Do you have advice for avoiding preachiness in your work? I assumed I had this problem because I like to write stories that teach and inspire and was getting too caught up in that motive. But I’m plotting a story with no teaching motive at all, and I still have this problem.

For context, the hero’s internal conflict is a moral dilemma between doing what’s right to rectify her past wrongs and doing what’s wrong to save herself from a position she was wrongly placed in. […]

No matter what decision she ultimately comes to, I can’t find a way to make it look like it’s HER decision and not my attempts to endorse an opinion via that character. Do you have any suggestions? […]

Thanks in advance.


Hey there, thanks for writing in!

In my experience, when audiences describe a story as “preachy,” it means one of two things.

  1. The story is trying to impart a message or lesson that it doesn’t support.
  2. The audience doesn’t like the message the story is trying to convey.

Not much can be done about #2. You could try to make the message subtler, but doing so risks losing the message altogether. In my experience, it’s usually better to plant your flag firmly and let people say what they will. Of course, it’s always helpful to have some self-reflection and ask why audiences might object to a story’s message. James Cameron could have saved us all a lot of trouble with Avatar if he’d realized that audiences wouldn’t respond well to a message about how what native people really need is a white man to save them. But outside of something like that, audiences will either appreciate the message or they won’t.

For #1, it’s usually an issue of covering the show-don’t-tell fundamentals. If the characters spend a lot of time talking about how publicly funded healthcare is better than privately funded, but the audience only ever sees bad outcomes from publicly funded healthcare, it’ll create some dissonance. Often, this problem arises from a message being added afterward, rather than tailoring the story to fit the message.

This is a major problem with Star Trek: Discovery, which is a story about a morally black-and-white conflict against the Klingons, but the writers keep telling us it’s a commentary on Federation ideals. In order to make that work, they would have needed a conflict in which Federation ideals actually played a major role, but instead they wrote a grimdark war story against evil space cannibals. If you ever find yourself in that situation, the best options are to either drop the message and save it for a more fitting story or make some major revisions to the story so it fits the message.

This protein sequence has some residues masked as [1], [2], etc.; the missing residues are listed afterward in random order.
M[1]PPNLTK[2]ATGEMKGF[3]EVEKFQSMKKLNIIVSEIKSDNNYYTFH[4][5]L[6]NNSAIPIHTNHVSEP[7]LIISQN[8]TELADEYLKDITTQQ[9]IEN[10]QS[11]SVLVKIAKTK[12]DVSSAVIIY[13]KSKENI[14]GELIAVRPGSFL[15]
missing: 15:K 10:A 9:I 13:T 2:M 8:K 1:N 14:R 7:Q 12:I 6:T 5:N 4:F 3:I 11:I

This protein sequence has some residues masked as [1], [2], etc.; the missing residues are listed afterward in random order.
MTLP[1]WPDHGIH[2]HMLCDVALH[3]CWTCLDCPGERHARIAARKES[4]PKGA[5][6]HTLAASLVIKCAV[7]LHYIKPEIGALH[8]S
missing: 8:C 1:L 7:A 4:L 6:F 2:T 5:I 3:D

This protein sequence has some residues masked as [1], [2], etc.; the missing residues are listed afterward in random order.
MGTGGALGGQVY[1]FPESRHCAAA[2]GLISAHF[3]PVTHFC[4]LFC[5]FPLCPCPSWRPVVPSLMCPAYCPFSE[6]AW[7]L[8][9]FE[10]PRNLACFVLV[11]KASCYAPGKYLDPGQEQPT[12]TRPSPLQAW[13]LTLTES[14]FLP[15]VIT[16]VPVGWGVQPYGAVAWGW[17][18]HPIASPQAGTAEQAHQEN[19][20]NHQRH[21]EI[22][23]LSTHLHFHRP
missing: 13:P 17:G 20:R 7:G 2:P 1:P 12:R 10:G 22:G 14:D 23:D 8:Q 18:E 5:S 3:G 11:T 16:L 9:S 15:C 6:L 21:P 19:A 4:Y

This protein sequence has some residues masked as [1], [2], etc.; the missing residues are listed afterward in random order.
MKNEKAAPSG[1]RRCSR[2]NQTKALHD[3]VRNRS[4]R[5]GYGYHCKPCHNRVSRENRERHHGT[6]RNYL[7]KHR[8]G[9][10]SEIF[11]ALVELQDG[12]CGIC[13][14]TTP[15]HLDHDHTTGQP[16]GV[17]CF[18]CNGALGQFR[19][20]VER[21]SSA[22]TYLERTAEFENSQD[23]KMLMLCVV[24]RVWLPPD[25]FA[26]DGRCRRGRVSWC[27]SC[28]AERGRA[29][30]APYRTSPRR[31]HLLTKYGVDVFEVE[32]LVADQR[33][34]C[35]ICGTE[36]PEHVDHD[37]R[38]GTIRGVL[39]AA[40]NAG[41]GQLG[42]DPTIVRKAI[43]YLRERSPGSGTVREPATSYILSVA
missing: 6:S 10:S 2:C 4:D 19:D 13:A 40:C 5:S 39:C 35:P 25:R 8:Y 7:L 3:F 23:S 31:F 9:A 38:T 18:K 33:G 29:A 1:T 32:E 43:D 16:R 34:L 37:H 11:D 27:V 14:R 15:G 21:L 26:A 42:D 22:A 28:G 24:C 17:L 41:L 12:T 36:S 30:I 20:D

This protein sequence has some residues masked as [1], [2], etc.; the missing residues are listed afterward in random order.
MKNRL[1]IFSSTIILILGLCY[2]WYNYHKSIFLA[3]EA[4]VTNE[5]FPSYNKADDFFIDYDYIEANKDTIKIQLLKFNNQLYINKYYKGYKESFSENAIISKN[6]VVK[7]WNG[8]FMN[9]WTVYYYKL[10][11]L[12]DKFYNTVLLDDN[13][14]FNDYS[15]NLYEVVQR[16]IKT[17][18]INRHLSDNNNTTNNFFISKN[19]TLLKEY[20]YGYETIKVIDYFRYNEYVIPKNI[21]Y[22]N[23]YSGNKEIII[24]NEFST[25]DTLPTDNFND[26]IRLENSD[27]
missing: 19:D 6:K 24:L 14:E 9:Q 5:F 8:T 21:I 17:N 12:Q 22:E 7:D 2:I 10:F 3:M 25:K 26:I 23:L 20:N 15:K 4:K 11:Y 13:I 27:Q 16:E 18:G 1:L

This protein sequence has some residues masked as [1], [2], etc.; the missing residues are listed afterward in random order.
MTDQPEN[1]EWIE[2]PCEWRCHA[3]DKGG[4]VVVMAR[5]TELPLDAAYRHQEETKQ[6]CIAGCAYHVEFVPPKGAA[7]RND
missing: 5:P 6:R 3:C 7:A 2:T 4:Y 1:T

For your specific scenario, it’s tough to have a main character do something without making the action feel like it has author endorsement. The first place to look is the action’s outcome. If the action has the desired effect and things turn out well for the character, it’ll always seem like the action had author endorsement. There’s no way around that. To prevent this, either the protagonist has to realize their mistake before they go too far, or the action has to turn out badly. That either mean it fails, or it turns out to have such steep costs that the protagonist realizes it was a mistake. They might actually succeed in taking the throne through murder and deceit, but once they have it, they see that their actions have spawned more violence, plunging the country into civil war. Greek tragedies are a great place to look for inspiration, as they pioneered the genre of a sympathetic hero who makes the wrong choices.

Once you have the ending figured out, you need a way to signal to the audience early that the protagonist is heading down the wrong path; otherwise, the audience may not wait to see how things turn around. I’ve found a good way to do this is to have another character – possibly a friend or mentor – there to warn the protagonist against their chosen course. If this character seems credible, most audiences will take their warning to mean that the protagonist’s choices are supposed to be wrong, even though the protagonist doesn’t realize it.

Another option is to make all the protagonist’s choices seem reasonable until the end, when you reveal they’ve really been making the wrong choices. This is tough, but it can be done. Perhaps the protagonist is a queen whose family has been the target of multiple assassination attempts, and to prevent more she starts having her allies interrogated, since they were the only ones with the knowledge to plan such attacks. That’s an understandable reaction, and it’s only later revealed that the assassins specifically wanted to provoke the queen onto this course.

Either way, the key is to preserve sympathy for the protagonist. Even if you have a direct aside to the audience that the protagonist’s actions are wrong, it won’t be enough if they make choices so unsympathetic that the audience doesn’t enjoy reading about them anymore. This may take some trial and error, but in general audiences don’t life selfish characters or characters who cause unnecessary suffering, so it’s often a good plan for the protagonist’s mistakes to come from a need to help others rather than themselves. It also helps if the protagonist is avenging a wrong done to them, which it sounds like you’ve already got in your story.

Hope that’s helpful,

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